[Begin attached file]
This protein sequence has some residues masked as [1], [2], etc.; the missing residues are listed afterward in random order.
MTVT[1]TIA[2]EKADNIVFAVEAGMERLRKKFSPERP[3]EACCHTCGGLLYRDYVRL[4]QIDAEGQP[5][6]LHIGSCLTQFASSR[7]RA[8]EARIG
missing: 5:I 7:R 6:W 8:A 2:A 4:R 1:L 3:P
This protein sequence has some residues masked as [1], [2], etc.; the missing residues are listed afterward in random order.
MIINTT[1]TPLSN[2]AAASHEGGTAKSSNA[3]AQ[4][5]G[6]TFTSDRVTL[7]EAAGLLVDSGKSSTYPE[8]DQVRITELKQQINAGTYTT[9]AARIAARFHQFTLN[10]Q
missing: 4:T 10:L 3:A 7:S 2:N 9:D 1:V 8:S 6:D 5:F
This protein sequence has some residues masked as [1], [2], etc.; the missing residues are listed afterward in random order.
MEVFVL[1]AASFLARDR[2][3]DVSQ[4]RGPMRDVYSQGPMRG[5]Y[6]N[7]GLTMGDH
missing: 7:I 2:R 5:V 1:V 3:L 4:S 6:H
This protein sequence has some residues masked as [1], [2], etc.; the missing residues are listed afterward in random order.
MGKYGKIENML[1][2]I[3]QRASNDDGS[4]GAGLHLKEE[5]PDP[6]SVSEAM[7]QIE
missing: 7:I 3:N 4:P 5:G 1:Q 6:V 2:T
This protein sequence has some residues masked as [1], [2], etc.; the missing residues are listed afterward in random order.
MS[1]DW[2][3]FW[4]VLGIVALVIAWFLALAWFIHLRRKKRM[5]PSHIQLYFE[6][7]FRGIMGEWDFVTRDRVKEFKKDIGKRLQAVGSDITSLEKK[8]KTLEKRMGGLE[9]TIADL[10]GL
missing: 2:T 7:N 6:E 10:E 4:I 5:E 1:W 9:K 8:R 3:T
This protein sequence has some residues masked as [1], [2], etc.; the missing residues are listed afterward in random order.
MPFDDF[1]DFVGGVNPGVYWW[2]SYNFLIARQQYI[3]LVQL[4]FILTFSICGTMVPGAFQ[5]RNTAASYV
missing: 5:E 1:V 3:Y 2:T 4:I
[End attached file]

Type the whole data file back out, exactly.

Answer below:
This protein sequence has some residues masked as [1], [2], etc.; the missing residues are listed afterward in random order.
MTVT[1]TIA[2]EKADNIVFAVEAGMERLRKKFSPERP[3]EACCHTCGGLLYRDYVRL[4]QIDAEGQP[5][6]LHIGSCLTQFASSR[7]RA[8]EARIG
missing: 5:I 7:R 6:W 8:A 2:A 4:R 1:L 3:P
This protein sequence has some residues masked as [1], [2], etc.; the missing residues are listed afterward in random order.
MIINTT[1]TPLSN[2]AAASHEGGTAKSSNA[3]AQ[4][5]G[6]TFTSDRVTL[7]EAAGLLVDSGKSSTYPE[8]DQVRITELKQQINAGTYTT[9]AARIAARFHQFTLN[10]Q
missing: 4:T 10:L 3:A 7:S 2:N 9:D 1:V 8:S 6:D 5:F
This protein sequence has some residues masked as [1], [2], etc.; the missing residues are listed afterward in random order.
MEVFVL[1]AASFLARDR[2][3]DVSQ[4]RGPMRDVYSQGPMRG[5]Y[6]N[7]GLTMGDH
missing: 7:I 2:R 5:V 1:V 3:L 4:S 6:H
This protein sequence has some residues masked as [1], [2], etc.; the missing residues are listed afterward in random order.
MGKYGKIENML[1][2]I[3]QRASNDDGS[4]GAGLHLKEE[5]PDP[6]SVSEAM[7]QIE
missing: 7:I 3:N 4:P 5:G 1:Q 6:V 2:T
This protein sequence has some residues masked as [1], [2], etc.; the missing residues are listed afterward in random order.
MS[1]DW[2][3]FW[4]VLGIVALVIAWFLALAWFIHLRRKKRM[5]PSHIQLYFE[6][7]FRGIMGEWDFVTRDRVKEFKKDIGKRLQAVGSDITSLEKK[8]KTLEKRMGGLE[9]TIADL[10]GL
missing: 2:T 7:N 6:E 10:E 4:I 5:E 1:W 9:K 8:R 3:T
This protein sequence has some residues masked as [1], [2], etc.; the missing residues are listed afterward in random order.
MPFDDF[1]DFVGGVNPGVYWW[2]SYNFLIARQQYI[3]LVQL[4]FILTFSICGTMVPGAFQ[5]RNTAASYV
missing: 5:E 1:V 3:Y 2:T 4:I